Colored surfaces are basically an aesthetic choice by the owner of the pool. It is a myth that the darker the surface the warmer the pool. To illustrate, put a black plate and a white plate in the bottom of the pool. Remove them a few hours later and see if there is any temperature difference between them. There won't be. I've tried this. Water absorbs all the heat from the sun in the top 12 inches and never has a chance to reach the bottom. I have also monitored the temp. in white and black bottom pools that were next door to each other and had virtually identical conditions....no difference. Actually I have done this 3 times in the last 34 years to prove this point. Won a $500 bet on one them:-) Evaporative cooling is the single most important factor in pool temps. Every 7 mph of wind velocity doubles the evaporation rate.
It depends on many factors including the type of surface you choose (Diamond Brite, White Plaster, Pebbletec, etc.), and the type of coping stones, but I would estimate around $3,000 and $6,000.
As with all design choices, the answer is it depends on what you are trying to achieve. First, let's start with a few basics on understanding the comparison. A genuine Kool Deck brand surface from Mortex Mfg. is a pure cementitious topping unlike an "acrylic", which is a polymer modified cement. A Kool Deck surface will undoubtedly have a lower relative surface temperature than an equivalent acrylic topping of the similar color and will also be more skid-resistant when either wet or dry. A polymer modified cement topping will generally have much better stain resistance than a Kool Deck surface (which can be enhanced to provide similar stain resistance at a cost). Polymer toppings for the most part are deemed easier to apply and require less people for a job. This simplicity does come at a price, as the cost of materials is significantly higher than all the materials required for a Kool Deck surface. The major hurdle for those looking for Kool Deck surface is finding a skilled applicator to insure a proper application - look at the work of the contractor and do your homework!
Bottom line is that a Kool Deck surface is still the best choice for barefoot areas where comfort is king, while polymers are better suited for deck areas expecting staining problems, customer wants custom patterns, or applicators are more comfortable installing the latter.
Sun Deck is an acrylic concrete deck finish that is very durable, stain resistant, and cool. Also quite popular in South Texas.
a starting point might be mother earth news. they go over living pool and talk about materials. you could always add a pump, filter, waterfall, fountain to maintain your pool. motherearthnews
go to archives issue 193
august/September 2002 issueAnswerWe had the same problem. I scoured libraries, bookstores and the net. I tried engineers as well. We were looking to build our own indoor pool - there are seemingly no experts that cover the construction, humidity concerns etc... My best reference was the internet and about 400 hours plus. I grew up with a pool, ran a pool - including maintenance - but always outdoors. I looked for postings in the end in which people were asking for help with specific problems ie leaks, mold, shifting etc... so I could troubleshoot. We've built our own indoor pool - saving thousands and thousands of dollars and haven't had any problems. I would do it again in a second. Do you have a specific question? I'd love to help if I can, thanks, Kelli AnswerI built my own pool a few years back in Chandler Arizona.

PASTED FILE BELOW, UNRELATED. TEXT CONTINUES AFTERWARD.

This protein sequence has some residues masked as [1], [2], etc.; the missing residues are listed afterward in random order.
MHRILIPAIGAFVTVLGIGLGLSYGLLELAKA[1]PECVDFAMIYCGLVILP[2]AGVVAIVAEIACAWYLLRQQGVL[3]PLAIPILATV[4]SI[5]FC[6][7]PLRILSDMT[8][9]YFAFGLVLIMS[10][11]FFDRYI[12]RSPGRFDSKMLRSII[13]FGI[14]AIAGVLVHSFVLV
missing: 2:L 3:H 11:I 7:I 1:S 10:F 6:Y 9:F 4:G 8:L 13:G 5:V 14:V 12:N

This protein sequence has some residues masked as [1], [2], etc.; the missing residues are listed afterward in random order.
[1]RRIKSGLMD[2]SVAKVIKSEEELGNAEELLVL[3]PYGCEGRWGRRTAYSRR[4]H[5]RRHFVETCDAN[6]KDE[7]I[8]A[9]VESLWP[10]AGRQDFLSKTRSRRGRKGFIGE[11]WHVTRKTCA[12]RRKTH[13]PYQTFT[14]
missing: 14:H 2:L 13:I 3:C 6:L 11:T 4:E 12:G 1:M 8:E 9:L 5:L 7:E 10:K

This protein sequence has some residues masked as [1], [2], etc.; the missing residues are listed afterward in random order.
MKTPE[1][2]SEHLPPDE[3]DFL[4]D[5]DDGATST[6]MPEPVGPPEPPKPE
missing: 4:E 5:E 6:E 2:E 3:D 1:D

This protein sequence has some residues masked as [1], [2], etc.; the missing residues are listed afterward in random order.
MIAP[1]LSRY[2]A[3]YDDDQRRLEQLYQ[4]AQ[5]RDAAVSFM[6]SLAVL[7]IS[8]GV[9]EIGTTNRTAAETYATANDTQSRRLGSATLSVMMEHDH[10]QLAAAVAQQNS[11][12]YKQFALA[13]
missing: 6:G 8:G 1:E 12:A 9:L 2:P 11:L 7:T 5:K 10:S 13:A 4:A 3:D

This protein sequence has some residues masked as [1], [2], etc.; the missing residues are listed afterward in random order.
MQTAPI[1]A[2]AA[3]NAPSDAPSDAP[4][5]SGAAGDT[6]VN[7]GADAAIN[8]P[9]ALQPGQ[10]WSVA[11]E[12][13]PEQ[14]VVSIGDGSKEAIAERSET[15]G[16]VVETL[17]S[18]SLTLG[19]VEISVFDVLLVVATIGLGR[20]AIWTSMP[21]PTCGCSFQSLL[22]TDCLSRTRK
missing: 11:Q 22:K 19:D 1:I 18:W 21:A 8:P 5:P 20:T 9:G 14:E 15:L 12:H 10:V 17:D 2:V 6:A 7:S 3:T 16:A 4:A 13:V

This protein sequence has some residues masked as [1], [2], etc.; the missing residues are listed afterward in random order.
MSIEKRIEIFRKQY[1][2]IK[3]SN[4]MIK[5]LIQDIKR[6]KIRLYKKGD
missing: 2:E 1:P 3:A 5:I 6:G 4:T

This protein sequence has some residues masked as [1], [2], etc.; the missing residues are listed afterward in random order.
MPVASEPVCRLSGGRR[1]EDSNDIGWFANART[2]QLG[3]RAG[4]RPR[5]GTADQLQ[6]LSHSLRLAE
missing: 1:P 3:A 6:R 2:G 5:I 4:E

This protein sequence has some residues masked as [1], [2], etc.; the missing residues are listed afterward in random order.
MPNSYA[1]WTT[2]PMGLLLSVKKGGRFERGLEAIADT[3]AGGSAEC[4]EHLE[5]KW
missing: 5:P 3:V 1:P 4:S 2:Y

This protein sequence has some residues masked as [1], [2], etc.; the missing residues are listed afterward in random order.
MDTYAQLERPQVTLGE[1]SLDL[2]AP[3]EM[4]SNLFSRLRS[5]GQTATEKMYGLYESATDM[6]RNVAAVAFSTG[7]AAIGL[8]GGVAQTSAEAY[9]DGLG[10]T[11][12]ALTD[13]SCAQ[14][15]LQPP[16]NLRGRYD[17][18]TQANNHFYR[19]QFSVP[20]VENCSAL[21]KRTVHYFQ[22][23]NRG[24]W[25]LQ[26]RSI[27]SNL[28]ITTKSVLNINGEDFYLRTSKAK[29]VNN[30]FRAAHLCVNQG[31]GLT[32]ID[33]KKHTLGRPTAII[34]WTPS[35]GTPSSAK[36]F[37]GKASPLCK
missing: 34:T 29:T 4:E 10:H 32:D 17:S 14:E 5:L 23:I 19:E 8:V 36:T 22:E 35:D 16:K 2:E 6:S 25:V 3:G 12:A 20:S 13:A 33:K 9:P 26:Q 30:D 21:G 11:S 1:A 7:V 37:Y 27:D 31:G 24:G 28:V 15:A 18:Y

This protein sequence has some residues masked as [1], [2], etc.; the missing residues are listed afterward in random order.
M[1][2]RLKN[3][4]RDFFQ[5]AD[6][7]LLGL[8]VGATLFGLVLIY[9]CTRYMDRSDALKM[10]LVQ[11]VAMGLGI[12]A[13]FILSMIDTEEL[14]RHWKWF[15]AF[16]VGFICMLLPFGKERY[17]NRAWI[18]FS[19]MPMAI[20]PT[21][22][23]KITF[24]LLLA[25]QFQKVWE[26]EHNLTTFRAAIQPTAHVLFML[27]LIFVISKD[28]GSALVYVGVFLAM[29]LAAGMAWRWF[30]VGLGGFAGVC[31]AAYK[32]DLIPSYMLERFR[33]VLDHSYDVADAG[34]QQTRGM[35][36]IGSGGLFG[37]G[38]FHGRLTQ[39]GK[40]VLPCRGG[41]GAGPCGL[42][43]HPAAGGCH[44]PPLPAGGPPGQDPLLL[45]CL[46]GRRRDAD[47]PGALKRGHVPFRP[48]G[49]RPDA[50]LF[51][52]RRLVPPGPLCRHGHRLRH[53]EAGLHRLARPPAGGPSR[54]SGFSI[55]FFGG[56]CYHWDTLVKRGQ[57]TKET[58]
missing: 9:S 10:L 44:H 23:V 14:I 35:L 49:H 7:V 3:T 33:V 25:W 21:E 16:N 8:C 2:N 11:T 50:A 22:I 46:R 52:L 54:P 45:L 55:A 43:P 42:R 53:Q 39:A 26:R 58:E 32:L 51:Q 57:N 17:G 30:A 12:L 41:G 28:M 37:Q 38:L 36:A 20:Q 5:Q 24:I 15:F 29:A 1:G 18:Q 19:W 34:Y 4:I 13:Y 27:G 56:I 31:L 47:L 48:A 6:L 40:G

It took a bunch of work and research on my part and a lot of time. I documented my experience on a website:
http://www.howibuiltmyownpool.com/AnswerBuild your own pool information -- you can get it from many sources, but the swimming pool professional starts with the Bible from ANSI/NSPI, not to mention many hours of TECH Cert classes, mfgr seminars, state and local requirements, advanced schooling, just to name a few.
Non-licensed individuals rely on OJT, friends and what engineers know as SWAG.
It's easy to hire a swimming pool professional, engineer, or architect to handle your project. You get what you pay for and piece of mind when you hire a professional who is licensed and insured.
Are your looking for a reference on construction codes for an inground pool. The latest codes are ANSI/NSPI-5 2003 55 Pages of the most current codes adopted by most building officials. This is just one reference for sale. Last I knew you could order it from ANSI for around 200.00. You cant expect your local library to keep current on construction building codes, on the budgets they have a hard time keeping up on the newest poly sci rags.
On a very serious and noteworthy item is dual main drains, you're responsible for building with the most current standards as the contractor. You will also note changes to slope and walls in all swimming pools. Believe me the old liners cheap and for sale show up every day that do not meet code. Every day I find many suppliers unaware of changes that's a real fact. Swim safe hire a licensed insured swimming pool professional.ANSWERBuy the pool kit through a reputable pool dealer, get plenty of advice and have someone reliable guide you through it, tell you the next step, a man who has built pools and knows what they are doing.
-- First, no manufacturer of fiberglass pools guarantees against cracks. Period.